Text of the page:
With little certainty in the current market environment, CFOs and those that run pensions are interested in reducing exposure to pensions financial risk.
In a new Mercer report (in conjunction with CFO Research) entitled Evolving Pension Risk Strategies, 49% of financial officers say they are currently matching the duration of fixed-income investments to defined benefit plan liabilities. Forty-three percent are shifting assets into lower-risk categories as a company’s funded ratio improves – something known as “dynamic de-risking.”
“Overall, we see plan sponsors moving toward ‘outcome-based’ objectives, with a clear road map for getting from their current state to a desired level of risk over the next several years,” says Jonathan Barry, Mercer’s US Retirement DB Risk Leader. “They are adopting a more holistic approach to risk management which integrates plan design, risk transfer and investment management strategies.”
According to the report, many sponsors looked at de-risking and liability matching in the past two years, but even more will be addressing these issues in the next two years. For example, 32% say they are very likely and 41% say they are somewhat likely to match the duration of fixed income investments to DB plan liabilities.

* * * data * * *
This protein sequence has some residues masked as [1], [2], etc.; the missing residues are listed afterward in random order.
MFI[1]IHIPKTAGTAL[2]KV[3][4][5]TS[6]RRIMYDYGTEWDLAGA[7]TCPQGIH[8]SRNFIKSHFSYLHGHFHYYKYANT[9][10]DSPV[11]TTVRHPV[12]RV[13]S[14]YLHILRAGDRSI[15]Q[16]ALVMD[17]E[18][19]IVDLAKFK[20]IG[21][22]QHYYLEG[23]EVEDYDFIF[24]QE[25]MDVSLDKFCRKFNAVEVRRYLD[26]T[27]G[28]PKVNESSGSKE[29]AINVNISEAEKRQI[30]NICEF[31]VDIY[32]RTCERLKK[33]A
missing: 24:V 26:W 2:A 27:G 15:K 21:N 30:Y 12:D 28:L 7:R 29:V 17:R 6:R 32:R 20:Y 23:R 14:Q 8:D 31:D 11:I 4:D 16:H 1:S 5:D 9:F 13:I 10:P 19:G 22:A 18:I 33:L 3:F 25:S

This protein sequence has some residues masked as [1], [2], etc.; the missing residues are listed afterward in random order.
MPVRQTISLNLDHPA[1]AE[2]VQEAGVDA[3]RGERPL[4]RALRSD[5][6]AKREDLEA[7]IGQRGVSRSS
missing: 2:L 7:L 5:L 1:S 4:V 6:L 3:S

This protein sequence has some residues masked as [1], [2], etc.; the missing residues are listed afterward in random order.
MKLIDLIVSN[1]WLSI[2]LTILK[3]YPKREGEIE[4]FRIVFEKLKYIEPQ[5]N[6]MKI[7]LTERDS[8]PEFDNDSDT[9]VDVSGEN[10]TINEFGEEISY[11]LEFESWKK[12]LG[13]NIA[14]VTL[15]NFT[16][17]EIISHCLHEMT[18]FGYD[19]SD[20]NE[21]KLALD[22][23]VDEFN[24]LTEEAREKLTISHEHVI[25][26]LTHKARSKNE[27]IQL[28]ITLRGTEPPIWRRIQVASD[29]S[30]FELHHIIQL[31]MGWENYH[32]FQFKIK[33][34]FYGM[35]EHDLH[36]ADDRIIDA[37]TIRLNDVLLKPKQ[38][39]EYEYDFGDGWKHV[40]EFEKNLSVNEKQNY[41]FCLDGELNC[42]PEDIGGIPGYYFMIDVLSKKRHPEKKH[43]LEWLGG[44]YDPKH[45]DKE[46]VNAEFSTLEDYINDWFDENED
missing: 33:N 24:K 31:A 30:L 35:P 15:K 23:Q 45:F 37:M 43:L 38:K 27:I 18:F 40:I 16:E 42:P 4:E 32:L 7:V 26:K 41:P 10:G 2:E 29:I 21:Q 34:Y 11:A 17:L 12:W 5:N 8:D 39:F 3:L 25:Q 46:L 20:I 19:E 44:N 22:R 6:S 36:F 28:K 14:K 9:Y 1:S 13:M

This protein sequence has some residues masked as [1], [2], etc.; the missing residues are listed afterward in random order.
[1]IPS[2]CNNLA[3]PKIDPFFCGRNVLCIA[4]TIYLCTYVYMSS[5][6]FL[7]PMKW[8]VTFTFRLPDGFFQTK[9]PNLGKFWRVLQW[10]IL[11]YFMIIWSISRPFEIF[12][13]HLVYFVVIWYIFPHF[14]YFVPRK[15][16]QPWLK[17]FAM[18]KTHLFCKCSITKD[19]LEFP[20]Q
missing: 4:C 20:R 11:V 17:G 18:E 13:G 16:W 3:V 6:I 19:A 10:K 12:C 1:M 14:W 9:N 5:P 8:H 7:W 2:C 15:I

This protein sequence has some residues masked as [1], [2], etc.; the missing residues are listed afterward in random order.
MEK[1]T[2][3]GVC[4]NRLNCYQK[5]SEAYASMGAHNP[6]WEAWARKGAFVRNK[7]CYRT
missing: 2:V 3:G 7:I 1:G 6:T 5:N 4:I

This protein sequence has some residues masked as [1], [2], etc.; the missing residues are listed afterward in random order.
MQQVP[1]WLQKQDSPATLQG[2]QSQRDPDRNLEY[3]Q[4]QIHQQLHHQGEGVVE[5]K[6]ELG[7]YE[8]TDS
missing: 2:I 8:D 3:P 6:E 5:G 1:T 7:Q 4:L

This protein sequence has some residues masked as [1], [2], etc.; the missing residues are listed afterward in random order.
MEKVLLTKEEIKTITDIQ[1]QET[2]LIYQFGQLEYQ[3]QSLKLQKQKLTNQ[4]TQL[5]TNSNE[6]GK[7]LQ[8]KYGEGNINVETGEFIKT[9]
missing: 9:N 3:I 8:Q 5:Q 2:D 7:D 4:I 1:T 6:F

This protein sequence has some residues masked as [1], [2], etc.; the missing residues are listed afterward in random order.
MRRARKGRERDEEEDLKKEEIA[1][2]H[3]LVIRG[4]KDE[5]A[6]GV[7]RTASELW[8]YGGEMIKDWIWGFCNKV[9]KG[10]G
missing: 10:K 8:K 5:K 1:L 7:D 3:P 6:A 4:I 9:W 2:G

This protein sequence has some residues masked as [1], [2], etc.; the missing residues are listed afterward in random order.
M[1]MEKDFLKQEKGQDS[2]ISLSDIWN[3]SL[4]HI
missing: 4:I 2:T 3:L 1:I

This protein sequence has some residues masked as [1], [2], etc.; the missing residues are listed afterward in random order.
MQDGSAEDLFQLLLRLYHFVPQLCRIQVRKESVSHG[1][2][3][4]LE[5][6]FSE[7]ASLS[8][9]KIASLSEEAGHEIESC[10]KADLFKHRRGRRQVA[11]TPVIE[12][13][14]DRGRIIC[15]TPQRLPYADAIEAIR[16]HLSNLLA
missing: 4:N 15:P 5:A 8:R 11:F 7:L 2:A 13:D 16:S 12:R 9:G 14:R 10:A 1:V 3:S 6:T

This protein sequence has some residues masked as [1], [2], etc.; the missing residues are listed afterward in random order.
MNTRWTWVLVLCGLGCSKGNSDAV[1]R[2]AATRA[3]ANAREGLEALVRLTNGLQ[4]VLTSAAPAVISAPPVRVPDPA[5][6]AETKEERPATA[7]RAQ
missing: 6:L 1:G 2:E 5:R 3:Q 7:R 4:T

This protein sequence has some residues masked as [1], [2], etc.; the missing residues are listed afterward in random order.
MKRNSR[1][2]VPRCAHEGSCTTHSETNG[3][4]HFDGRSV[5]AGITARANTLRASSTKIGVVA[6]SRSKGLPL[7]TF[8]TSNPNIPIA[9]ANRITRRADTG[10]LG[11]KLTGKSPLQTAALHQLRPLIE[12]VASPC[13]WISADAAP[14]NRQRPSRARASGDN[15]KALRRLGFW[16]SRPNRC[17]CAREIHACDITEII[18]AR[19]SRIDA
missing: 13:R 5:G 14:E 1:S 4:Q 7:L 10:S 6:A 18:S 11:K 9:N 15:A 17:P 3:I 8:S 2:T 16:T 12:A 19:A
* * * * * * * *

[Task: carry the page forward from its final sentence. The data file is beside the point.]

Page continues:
Of the factors sited that would likely prompt companies to change their pension risk-management policies within the next two years, advice from external consultants (52% somewhat likely) and increasing longevity assumptions (47% somewhat likely) were rated high.
Until 2012, many companies remained either reluctant or unable to transfer portions of their DB portfolios to third parties, such as insurance companies, in the form of annuities or lump-sum payouts. However, changes in legislation combined with the high-profile risk transfer actions taken by General Motors and Verizon in 2012 have opened the eyes of sponsors to consider other options as they manage the overall risk of their plans.
Sixty-nine percent of the respondents to the survey say that they are somewhat or very likely to offer lump-sum distributions to current employees at some point in the future, while 67% say they are somewhat or very likely to offer lump sums to former employees who are yet to retire.
Nearly half of respondents (48%) said their companies were very likely or somewhat likely to purchase annuities or transfer liabilities to a third party in the next two years. A similar number (45%) of respondents said the pension risk transfer transactions of such large companies as GM and Verizon had made this option seem more viable.
Joel Kranc is Director of Kranc Communications, focusing on business communications, content delivery and marketing strategies. He has written and worked in the retirement and institutional investment space for 17 years covering North American markets, large institutional pensions and the adviser community. email@example.com.
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